Phoenix Rising: Models of Grief, Growth, and Action
“The Egyptian phoenix was said to be as large as an eagle, with brilliant scarlet and gold plumage and a melodious cry… As its end approached, the phoenix fashioned a nest of aromatic boughs and spices, set it on fire, and was consumed in the flames. From the pyre miraculously sprang a new phoenix.”
In conjunction with Reimagine’s Fall 2021 season “Grief, Growth, and Action”, Phoenix Rising explores opportunities to emerge from the ashes and transform from the source of our loss. Guest speakers from diverse fields such as psychology, art, and activism will address the scientific phenomenon of trauma-related growth in conversations and workshops. The series will shed light on how some people can actually flourish through and from a difficult experience. Perhaps our transformations won’t be as dramatic as the death and rebirth of the mythical phoenix, but we all have the capacity to take small, sweet steps towards growth and action.
This session features Kondwani Fidel, Ashley Minner, and Peter Bruun: three writers and artists who shape stories from their own hardships, and in doing so find healing and growth. Whether made as a creative person or experienced as an audience member, art has the power to name our gloom, express our suffering, and excavate our anguish.
Peter Bruun is an artist, educator, curator, and community activist in the arts. Bruun received a BA in Art History from Williams College in 1985 and went on to receive an MFA in 1989 from the Maryland Institute College of Art (MICA). He remained in Maryland until 2019, where he pursued curatorial and community activism with initiatives such as the New Day Campaign and Art on Purpose, and continued his studio practice with such projects as Autumn Leaves and Beyond Beautiful: One Thousand Love Letters. In 2019, he moved to Maine, where he continues to work as an artist.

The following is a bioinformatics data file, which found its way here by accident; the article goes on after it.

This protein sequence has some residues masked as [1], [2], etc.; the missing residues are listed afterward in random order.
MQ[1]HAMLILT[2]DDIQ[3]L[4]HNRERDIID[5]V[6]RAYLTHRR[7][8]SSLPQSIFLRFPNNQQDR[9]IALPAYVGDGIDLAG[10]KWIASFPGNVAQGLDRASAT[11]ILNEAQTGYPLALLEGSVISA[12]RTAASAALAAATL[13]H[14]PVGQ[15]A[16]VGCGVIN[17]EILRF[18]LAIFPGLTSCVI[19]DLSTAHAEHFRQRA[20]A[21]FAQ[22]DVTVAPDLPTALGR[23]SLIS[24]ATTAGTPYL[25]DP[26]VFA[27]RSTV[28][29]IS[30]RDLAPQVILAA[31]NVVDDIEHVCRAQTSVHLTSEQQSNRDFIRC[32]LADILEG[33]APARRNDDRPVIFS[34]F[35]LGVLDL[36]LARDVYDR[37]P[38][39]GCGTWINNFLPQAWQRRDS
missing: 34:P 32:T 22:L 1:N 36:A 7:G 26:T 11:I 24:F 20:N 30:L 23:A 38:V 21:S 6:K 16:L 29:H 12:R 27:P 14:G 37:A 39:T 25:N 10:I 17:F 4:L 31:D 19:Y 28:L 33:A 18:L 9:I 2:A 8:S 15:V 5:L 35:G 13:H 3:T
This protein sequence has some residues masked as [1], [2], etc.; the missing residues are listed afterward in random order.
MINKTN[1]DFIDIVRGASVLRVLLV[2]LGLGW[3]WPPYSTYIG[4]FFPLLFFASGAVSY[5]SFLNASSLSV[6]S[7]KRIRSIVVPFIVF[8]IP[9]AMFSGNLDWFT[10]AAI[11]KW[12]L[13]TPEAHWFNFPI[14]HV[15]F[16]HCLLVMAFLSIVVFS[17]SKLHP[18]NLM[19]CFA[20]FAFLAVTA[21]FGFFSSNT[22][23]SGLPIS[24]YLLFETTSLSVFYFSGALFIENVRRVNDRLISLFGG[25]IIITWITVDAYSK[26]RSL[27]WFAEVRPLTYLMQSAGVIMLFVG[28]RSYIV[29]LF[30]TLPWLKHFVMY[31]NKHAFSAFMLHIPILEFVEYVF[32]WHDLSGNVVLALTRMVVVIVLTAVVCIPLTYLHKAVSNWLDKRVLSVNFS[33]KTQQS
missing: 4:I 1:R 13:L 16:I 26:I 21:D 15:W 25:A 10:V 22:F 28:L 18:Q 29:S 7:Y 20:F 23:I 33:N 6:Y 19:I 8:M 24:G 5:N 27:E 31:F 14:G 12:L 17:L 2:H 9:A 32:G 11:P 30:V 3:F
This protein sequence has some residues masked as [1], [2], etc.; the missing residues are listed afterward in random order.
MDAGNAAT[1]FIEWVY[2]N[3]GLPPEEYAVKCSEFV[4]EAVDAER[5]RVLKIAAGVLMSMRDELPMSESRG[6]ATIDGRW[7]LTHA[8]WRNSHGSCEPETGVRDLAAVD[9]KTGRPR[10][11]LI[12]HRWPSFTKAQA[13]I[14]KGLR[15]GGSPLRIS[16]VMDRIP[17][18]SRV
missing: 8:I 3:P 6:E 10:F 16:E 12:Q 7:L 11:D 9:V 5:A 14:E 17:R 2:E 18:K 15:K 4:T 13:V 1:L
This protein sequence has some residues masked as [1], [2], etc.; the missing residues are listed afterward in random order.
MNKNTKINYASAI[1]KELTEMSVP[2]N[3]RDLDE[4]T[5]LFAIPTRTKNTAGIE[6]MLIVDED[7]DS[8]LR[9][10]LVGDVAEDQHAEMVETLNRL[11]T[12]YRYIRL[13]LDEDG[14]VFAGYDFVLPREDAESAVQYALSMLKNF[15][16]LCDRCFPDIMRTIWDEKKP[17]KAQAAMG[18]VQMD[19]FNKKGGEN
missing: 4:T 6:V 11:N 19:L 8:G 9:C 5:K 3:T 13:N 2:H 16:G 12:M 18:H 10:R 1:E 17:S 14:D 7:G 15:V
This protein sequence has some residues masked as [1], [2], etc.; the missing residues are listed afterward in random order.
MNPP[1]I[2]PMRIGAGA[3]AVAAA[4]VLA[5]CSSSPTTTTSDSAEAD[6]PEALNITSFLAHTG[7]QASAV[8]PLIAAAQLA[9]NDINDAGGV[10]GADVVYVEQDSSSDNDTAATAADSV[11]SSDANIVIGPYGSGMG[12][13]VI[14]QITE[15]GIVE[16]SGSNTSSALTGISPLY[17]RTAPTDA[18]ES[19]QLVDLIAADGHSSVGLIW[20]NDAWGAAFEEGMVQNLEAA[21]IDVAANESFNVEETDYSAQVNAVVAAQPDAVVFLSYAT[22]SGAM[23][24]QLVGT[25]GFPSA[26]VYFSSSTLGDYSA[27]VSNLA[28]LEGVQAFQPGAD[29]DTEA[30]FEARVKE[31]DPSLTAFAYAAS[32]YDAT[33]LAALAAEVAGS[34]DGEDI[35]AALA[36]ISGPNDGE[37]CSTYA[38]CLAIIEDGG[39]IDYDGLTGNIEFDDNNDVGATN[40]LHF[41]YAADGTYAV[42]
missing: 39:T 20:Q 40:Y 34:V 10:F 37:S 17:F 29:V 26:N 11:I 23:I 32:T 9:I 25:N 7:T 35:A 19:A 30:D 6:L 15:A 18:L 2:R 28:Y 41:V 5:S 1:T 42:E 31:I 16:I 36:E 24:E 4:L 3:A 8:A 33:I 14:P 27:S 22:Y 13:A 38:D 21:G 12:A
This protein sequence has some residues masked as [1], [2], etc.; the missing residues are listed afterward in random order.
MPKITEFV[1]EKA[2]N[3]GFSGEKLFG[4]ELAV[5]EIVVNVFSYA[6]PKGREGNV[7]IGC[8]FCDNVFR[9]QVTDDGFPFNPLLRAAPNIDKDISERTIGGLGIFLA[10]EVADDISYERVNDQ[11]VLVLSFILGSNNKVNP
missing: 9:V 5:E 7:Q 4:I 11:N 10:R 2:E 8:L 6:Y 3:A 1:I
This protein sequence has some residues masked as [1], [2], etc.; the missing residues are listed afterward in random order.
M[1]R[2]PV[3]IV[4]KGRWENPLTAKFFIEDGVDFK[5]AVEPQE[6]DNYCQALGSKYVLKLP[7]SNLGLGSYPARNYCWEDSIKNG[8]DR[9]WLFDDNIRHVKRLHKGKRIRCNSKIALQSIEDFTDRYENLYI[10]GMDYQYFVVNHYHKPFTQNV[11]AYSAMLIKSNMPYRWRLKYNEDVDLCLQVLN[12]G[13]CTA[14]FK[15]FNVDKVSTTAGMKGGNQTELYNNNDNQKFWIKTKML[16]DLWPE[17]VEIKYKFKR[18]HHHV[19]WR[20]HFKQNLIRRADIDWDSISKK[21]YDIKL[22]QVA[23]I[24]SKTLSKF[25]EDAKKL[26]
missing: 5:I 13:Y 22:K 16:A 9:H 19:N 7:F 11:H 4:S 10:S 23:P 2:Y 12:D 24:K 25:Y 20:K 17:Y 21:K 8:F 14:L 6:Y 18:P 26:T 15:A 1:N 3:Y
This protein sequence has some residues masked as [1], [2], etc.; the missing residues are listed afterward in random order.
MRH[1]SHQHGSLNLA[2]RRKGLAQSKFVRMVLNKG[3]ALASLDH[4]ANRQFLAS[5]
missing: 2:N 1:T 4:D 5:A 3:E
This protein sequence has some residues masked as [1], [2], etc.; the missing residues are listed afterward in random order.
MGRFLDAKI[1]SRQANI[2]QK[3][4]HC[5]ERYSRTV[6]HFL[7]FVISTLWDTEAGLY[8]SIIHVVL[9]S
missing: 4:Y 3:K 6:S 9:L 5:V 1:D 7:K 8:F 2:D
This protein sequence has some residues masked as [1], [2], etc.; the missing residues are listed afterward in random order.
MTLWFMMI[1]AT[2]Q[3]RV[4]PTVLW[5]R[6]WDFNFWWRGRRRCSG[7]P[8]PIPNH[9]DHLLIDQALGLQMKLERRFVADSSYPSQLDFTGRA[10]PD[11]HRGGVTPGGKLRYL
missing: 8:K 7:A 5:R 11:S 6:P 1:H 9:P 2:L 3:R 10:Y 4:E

Kondwani Fidel, has used the power of storytelling to confront education reform and civil rights all over the world. He was recently featured on The Tamron Hall Show where he discussed his work and life story. Fidel was honored in the "Best of Baltimore" issue of the Baltimore Sun for his courage, innovative thinking, and leadership in local schools and communities. Fidel is the author of The Antiracist: How to Start the Conversation about Race and Take Action, Hummingbirds in the Trenches and Raw Wounds. He received his BA in English from Virginia State University, and his MFA in Creative Writing and Publishing Arts from the University of Baltimore. Fidel is currently a Professor at Coppin State University. He is from and based in Baltimore City.
Ashley Minner is a community based visual artist from Baltimore, Maryland and an enrolled member of the Lumbee Tribe of North Carolina. She earned her MFA (’11) and MA (’07) in Community Arts from Maryland Institute College of Art and her PhD (’20) in American Studies from University of Maryland College Park. Ashley currently works as Assistant Curator for History and Culture at the Smithsonian National Museum of the American Indian in Washington, D.C.